I hope that the movie opening this weekend is a lot better than the book, otherwise moviegoers are going to be gravely disappointed.
For all the hype, Dan Brown’s The Da Vinci Code is a ho-hum piece of fiction wrapped around so-called historical facts — many of which are gleaned from spurious and discredited sources.
For example, he starts off his novel by stating as “fact” that the Priory of Sion was a European secret society founded in 1099. According to Brown’s introduction, Les Dossiers Secrets, identifying
numerous members of the Priory of Sion, including Sir Isaac Newton, Botticelli,
Victor Hugo and Leonardo da Vinci, were founded in Paris’s Bibliotheque Nationale Library in 1975. Indeed, the parchments were found in the national library, but the documents are a complete hoax, placed there surreptitiously in 1956 by Pierre Plantard, a French nationalist whose real-life Priory of Sion lasted only briefly.
The one real “fact” in his introduction is the existence of the Opus Dei, a group of laity and priests dedicated to integrating spirituality into their everyday lives — nothing sinister in that, although they can be judged slightly wacky for reverting to the occasional Medieval method to confirm their faith, such as the admitted use by some Opus Dei members of the rather nasty-looking cilice.
But in the novel, the Opus Dei is sinister, intent through murder on keeping the documents concealed that show Mary Magdalene and Jesus Christ were married and had a child who founded the Merovin gian dynasty, which ruled in France and parts of Germany from the fifth to eighth
The most disquieting aspect of whole controversy over the book is that many who have read it cannot distinguish fact from fiction and are taking Brown’s premise at face value.
The fictional musings in the Brown book have become so persuasive that a recent survey for Britain’s Catholic Church by Opinion Research Business has revealed that 60 per cent of those surveyed who read the book believe Jesus had children with Mary Magdalene, while 30 per cent who did not read the book still believe the same tale. Readers surveyed are also four times more likely to now believe that Opus Dei is a murderous sect.
The novel starts with the murder of Louvre curator Jacques Sauniére, the supposed grand master of the Priory of Sion, by Opus Dei albino hit-man Silas. The curator has time before dying to splay himself out naked in the position of da Vinci’s famous anatomical illustration Vitruvian Man.
Actually, the Italian Renaissance artist and inventor figures prominently in the book’s plot. In the book, his paintings contain messages left by the dying curator and provide the clues that send Sauniére’s granddaughter Sophie (played by Audrey Tauton in the movie) and Robert Langdon (played by Tom Hanks), on their quest to find the Holy Grail, which isn’t Christ’s cup from the Last Supper as claimed by traditional legend, but Mary Magdalene as the vessel of Christ’s child.
Writer Peter Boyer, in the New Yorker, said the thesis of the book is that “Christianity as we know it is history’s greatest scam, perpetuated by a malignant, misogynist and, when necessary, murderous Catholic Church.”
The novel becomes unravelled into near silliness as it delves into a compilation of obscure information and wild conspiracies. How over 40-million copies of this book have circulated across the globe should itself be the plot of a mystery novel.
Some argue that Brown has hit upon the sure-fire formula for success: fast-paced action over the course of 24 hours, coupled with religion, great works of art, villains and cryptic clues to be found in exotic places. Los Angeles journalist Arthur Spiegelman said that Brown has stumbled upon the literary equivalent of turning lead into gold.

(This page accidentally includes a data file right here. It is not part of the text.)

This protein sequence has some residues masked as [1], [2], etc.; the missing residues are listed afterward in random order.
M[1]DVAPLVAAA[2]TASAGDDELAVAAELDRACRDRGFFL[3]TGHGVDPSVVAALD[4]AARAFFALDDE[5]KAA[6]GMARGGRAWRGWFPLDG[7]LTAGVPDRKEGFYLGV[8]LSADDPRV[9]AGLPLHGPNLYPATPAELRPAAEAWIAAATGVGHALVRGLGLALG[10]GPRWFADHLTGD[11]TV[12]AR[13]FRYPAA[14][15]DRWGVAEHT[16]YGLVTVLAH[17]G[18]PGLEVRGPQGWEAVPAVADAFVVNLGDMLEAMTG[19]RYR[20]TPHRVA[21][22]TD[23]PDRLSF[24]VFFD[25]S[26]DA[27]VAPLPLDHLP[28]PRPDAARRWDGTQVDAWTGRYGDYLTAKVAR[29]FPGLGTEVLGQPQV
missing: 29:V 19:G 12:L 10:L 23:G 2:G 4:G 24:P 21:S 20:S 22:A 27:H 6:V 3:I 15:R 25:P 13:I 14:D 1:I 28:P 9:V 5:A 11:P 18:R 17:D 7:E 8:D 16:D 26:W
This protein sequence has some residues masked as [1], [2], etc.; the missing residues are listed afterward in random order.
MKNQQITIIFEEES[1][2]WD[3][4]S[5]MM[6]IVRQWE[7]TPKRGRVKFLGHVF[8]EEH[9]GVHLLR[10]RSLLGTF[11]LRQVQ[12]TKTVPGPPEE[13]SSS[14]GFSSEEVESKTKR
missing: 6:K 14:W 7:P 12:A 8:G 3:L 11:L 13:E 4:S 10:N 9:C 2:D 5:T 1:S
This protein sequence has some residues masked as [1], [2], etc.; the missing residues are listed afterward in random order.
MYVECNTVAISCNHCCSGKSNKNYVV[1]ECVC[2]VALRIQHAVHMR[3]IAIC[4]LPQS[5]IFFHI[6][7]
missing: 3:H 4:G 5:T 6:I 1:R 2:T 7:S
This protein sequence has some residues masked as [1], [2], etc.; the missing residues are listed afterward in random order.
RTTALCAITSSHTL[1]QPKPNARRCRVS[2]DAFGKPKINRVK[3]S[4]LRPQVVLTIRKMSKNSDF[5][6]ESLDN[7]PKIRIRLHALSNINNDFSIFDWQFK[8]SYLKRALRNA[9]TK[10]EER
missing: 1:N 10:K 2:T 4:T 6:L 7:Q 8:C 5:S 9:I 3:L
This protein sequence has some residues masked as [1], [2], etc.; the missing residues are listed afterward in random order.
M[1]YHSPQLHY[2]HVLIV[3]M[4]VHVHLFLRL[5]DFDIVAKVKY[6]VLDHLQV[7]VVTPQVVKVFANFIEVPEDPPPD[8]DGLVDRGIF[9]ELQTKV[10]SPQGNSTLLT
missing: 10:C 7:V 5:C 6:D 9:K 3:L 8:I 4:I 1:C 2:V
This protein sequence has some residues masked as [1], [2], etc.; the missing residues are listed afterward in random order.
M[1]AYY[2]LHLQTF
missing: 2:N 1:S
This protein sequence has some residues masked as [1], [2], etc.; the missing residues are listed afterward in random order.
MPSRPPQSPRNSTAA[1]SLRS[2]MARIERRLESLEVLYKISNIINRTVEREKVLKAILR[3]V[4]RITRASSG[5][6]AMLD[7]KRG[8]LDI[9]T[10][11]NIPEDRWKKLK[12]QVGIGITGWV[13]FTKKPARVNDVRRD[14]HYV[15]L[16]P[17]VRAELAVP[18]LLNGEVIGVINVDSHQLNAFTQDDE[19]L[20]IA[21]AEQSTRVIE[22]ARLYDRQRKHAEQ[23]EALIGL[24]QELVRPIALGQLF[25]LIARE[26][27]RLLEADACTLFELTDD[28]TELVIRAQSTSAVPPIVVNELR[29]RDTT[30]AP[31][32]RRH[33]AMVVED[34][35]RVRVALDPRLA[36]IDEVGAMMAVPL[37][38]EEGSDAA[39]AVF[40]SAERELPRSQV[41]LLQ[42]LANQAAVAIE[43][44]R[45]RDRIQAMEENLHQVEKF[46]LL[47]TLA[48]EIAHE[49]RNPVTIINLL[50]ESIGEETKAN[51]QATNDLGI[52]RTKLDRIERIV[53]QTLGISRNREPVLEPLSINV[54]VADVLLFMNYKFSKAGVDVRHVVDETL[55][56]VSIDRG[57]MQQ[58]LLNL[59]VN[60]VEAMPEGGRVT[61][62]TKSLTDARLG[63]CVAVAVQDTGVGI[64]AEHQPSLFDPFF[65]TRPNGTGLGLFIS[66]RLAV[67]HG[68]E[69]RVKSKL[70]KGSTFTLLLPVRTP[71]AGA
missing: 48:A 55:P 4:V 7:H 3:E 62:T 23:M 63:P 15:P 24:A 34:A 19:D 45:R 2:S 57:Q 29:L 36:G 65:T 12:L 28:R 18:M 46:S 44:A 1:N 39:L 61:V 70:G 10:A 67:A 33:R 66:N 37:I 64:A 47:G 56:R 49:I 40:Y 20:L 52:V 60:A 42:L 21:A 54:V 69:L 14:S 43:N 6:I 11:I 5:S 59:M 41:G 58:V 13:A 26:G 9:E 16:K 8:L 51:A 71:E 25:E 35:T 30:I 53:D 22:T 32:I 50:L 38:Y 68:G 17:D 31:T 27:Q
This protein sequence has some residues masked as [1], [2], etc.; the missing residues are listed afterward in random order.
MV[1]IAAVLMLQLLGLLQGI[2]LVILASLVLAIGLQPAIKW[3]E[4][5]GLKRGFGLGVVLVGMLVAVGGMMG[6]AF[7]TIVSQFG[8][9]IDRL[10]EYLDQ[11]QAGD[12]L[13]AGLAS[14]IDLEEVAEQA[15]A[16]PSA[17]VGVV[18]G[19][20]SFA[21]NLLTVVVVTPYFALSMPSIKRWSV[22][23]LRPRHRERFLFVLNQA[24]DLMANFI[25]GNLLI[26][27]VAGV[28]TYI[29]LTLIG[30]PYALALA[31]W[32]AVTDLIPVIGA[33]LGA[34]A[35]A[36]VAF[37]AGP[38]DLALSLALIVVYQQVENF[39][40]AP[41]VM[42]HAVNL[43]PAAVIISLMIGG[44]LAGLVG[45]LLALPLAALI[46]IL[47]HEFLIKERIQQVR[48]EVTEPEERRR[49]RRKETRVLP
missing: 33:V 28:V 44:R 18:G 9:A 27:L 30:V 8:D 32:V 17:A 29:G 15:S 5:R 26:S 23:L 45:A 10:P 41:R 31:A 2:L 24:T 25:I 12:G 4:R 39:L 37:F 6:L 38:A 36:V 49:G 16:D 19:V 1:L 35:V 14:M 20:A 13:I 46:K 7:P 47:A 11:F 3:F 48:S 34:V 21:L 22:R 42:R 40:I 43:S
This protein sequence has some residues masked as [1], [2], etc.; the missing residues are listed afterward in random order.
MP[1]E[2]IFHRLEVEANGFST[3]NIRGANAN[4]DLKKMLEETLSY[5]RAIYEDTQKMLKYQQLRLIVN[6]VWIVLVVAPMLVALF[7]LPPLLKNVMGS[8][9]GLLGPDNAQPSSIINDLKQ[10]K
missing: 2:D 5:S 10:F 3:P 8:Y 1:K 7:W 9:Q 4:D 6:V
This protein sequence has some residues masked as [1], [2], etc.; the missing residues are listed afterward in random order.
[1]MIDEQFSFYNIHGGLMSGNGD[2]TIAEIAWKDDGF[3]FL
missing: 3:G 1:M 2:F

I must confess, I succumbed to the desire to find out why the book was so popular and bought it — the illustrated version for $22 and change, which was 25 per cent off its list price of $32.95 cdn. What I found as I painstakingly read the novel — indeed, a painful and tedious experience — was that it was not money well spent.
Still, there remains for those “transfixed by the ecstacy” of the book that even greater satisfaction will be derived from viewing the movie directed by Ron Howard. He may be able to portray a tale of adventure that is more stimulating than the book’s plot based on twisted facts, half-truths and innuendo.
But in the end, it’s still making much ado about nothing when calls are made to ban the book and film, which is dead wrong and to be always avoided — such an action conjures up images of Nazi book burnings.
Yet, Christian groups in South Korea, India, Greece and Thailand and other nations are either calling for the film to be banned or censored. In Thailand, the call is for the final 15 minutes that alludes to Jesus still having descendants today to be cut and the correction of subtitles claimed to be disrespectful of Jesus. Again, that is simply dead wrong. Those who believe they will be offended should just skip seeing the movie.
In South Korea, Chief Justice Song Jin-hyun said the Christian Council of Korea was wrong to ask to block screenings of the film because it is clear that both the novel and movie are fiction.
In India, where 18-million Roman Catholics reside, the head of the Catholic Secular Forum also wants the film banned. But Rev. Myron Periera, a Catholic priest and member of the film board that cleared the movie, said there is no reason to reject it, citing that the contention that Christ was married is pure fiction. He said people have the option in a democratic society to boycott or protest the film.
Actually, talk of banning a book or film simply makes them more attractive — the proverbial desire to taste the forbidden fruit. Studio executives can be pictured as wringing their hands in glee, envisioning the extra dollars their movie will net from all the free publicity. Meanwhile, Brown is probably laughing all the way to the bank.